A series of film reviews and opinion pieces from a film student and all round movie lover! Happy reading!
An iconic feature of James Bond films is undoubtedly the opening credits. Stylistic, sleek and visually stunning, the openings to various 007 pictures have sadly been the best part of the film for some.
What remains even more iconic however, is the accompanying music of the film, more specifically, the alternating themes for each individual instalment.
There is a symbiotic relationship between the visuals and music (the very foundation of cinema, one could say), but when captured so perfectly together in a Bond opening credit sequence, it makes for something truly special.
In recent years, the Daniel Craig-era opening credits have been beautiful and transfixing from a visual aspect (except perhaps 2008’s Quantum of Solace) whilst the themes have been equally as fitting (again, perhaps with the exception of Quantum of Solace…).
Personally, my favourite theme and opening to emerge in recent years is Chris Cornell’s “You Know My Name” which powerfully opened Craig’s first picture Casino Royale (2006). For me, it captured the classic essence of a Bond tune with a raw edge that helped paint a solid picture of the new-look 007 (or Jameson Bourned) that we were about to be introduced to.
The next two themes came from Jack White & Alicia Keys (a weaker example) and Adele, who single-handedly broke every record in history with the phenomenally successful theme for Skyfall in 2012.
The time has come to listen to what Sam Smith has conjured up as his theme for the forthcoming Spectre.
Not knowing what to expect from the versatile-but somewhat one-dimensional vocalist, intrigue, curiosity and a sense of yearning washed over me as I opened Spotify (admit it, the thought of a new Bond theme has most of us breaking a light sweat).
What came next was a four and a half-minute ballad that honestly didn’t demonstrate anything special.
Obviously and understandably attempting to recapture the audiences of Adele, the decision to appoint Sam Smith as the latest musical companion to 007 was not as tantalising as the rumours of Radiohead a few months ago. With Smith, one can’t help but assume that the safe option would be to produce something commercially appealing for the artist alone and not so much in relation to the story of Bond.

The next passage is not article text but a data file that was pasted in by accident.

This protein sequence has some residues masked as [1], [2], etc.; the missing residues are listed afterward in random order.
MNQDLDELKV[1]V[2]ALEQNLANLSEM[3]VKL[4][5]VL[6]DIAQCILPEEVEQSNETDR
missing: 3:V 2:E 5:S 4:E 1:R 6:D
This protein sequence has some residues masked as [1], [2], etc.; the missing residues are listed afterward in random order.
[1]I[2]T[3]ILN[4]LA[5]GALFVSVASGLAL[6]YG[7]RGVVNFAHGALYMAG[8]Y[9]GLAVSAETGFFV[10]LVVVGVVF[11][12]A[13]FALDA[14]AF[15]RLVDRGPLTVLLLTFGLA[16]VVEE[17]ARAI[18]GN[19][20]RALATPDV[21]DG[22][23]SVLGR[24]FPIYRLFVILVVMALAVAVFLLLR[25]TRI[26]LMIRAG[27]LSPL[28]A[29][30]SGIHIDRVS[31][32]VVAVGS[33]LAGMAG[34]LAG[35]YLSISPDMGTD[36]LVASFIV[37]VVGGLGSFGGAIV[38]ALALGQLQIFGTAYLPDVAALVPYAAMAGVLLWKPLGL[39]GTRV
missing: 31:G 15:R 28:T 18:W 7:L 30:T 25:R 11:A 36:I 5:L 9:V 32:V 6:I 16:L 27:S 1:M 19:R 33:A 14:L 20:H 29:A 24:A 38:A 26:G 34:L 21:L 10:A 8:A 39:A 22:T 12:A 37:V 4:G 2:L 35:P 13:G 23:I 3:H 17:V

The Bond themes have been a mixed bag of genres, musicians and quality, ranging from classic orchestra pieces to pop hits and even glam-rock belters, so to expect something in between could be seen as presumptuously pessimistic, however it’s far easier to play it safe in this day and age, especially during a serious return to form for the franchise.
“Writing’s On The Wall”, the Spectre theme gives listeners a fair dose of Smith’s angelic falsetto, all the while keeping with the slower-paced nature of Adele’s “Skyfall” and classics of the past alike (take “You Only Live Twice” or “Thunderball” for example).
The orchestral aspects are classic as far as Bond is concerned, however the overall structure of the theme is dull and uninteresting. It doesn’t feel like a Bond theme, vocally at least.
The orchestral strings and drums could easily be replaced by a synthesised hook and released on the top-40 charts for the target demographic of 13-17 year-olds.
Ultimately, had the theme been given to Thom Yorke and Radiohead, who knows what we would’ve been presented with. Sam Smith’s efforts are adequate, however there isn’t much within “Writing’s On The Wall” to warrant numerous replays.
When Spectre finally comes to town, we all will undoubtedly be drooling with anticipation, however one thing is for sure, we’ll (or at least I’ll) be hoping for some pretty spectacular visuals to draw attention away from the fairly average theme…